Classroom cellphone pockets full of lies

Dylan Yee

Don’t be fooled. Phone pockets are not used to prevent distractions in class. They’re used to download information from your phone, so teachers can learn how to interact with teenagers.

Just think about it. At the same time we’ve begun giving teachers access to our phones, the amount of teachers recognizing pop culture references have been increasing. A common theory among the student body is that phone pockets possess unknown technology that can secretly read what we post on social media. During class, while our attention is fixated on the board, the pockets read our information and leave us none the wiser.

Look no further than a recent incident that occurred in the math classroom.

“I was just chilling in Ms. Hanley’s class, learning about the Pythagorean Theorem,” junior Henry Jia said. “And I asked, `How do we know that Pythagoras knows what he’s talking about?’ and to my shock, Ms. Hanley replied, ‘Love him or hate him, he’s spitting straight facts.’ While the entire class cheered, I was dumbfounded. How did she know about that?”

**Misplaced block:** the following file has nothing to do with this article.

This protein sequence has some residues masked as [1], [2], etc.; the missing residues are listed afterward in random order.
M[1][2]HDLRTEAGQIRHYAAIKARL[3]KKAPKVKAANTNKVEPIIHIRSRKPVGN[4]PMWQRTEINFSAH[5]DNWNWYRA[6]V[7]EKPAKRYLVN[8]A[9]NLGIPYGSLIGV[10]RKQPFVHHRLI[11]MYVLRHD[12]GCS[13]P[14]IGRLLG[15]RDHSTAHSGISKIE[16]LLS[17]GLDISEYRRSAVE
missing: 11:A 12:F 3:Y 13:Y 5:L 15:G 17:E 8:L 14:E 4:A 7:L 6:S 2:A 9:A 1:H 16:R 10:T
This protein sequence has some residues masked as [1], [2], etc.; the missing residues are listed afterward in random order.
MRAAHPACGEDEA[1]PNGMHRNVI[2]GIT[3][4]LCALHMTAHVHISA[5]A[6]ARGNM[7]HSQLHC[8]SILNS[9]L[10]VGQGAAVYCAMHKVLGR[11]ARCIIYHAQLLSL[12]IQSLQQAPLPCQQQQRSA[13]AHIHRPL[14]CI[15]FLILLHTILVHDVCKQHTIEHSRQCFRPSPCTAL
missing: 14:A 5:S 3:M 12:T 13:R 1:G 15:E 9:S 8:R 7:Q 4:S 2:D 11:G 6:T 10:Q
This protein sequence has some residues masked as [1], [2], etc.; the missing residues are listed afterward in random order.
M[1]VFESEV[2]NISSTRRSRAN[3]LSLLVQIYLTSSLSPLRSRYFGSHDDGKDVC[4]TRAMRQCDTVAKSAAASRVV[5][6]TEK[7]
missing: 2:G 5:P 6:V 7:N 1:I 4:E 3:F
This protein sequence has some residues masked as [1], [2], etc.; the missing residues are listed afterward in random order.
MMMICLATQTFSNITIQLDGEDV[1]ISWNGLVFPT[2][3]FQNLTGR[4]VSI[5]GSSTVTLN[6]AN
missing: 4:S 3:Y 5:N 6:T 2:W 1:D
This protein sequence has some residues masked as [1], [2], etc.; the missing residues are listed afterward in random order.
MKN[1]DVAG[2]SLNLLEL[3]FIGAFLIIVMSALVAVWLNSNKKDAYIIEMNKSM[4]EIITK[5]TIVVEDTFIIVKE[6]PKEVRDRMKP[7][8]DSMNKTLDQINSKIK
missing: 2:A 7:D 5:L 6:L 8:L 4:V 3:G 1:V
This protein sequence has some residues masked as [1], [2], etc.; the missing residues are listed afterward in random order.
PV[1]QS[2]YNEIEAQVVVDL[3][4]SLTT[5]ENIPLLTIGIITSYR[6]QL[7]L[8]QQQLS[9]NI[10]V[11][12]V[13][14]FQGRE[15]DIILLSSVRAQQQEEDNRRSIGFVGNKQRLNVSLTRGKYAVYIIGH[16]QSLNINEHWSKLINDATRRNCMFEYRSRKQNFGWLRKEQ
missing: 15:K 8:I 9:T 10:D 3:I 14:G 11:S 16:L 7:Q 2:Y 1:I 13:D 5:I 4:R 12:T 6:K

While some students are okay with teachers understanding this new lingo, other students are more wary.

“Imagine you’re taking AP Government with Mr. Rubin, and all of a sudden he just says ‘Bruh,’” senior Matthew Stankovich said. “I would probably leave the class.”

Currently it is against school rules to disobey the phone policy, so it is probable that Northwood students will just have to live with our newly emerging hip and woke teachers.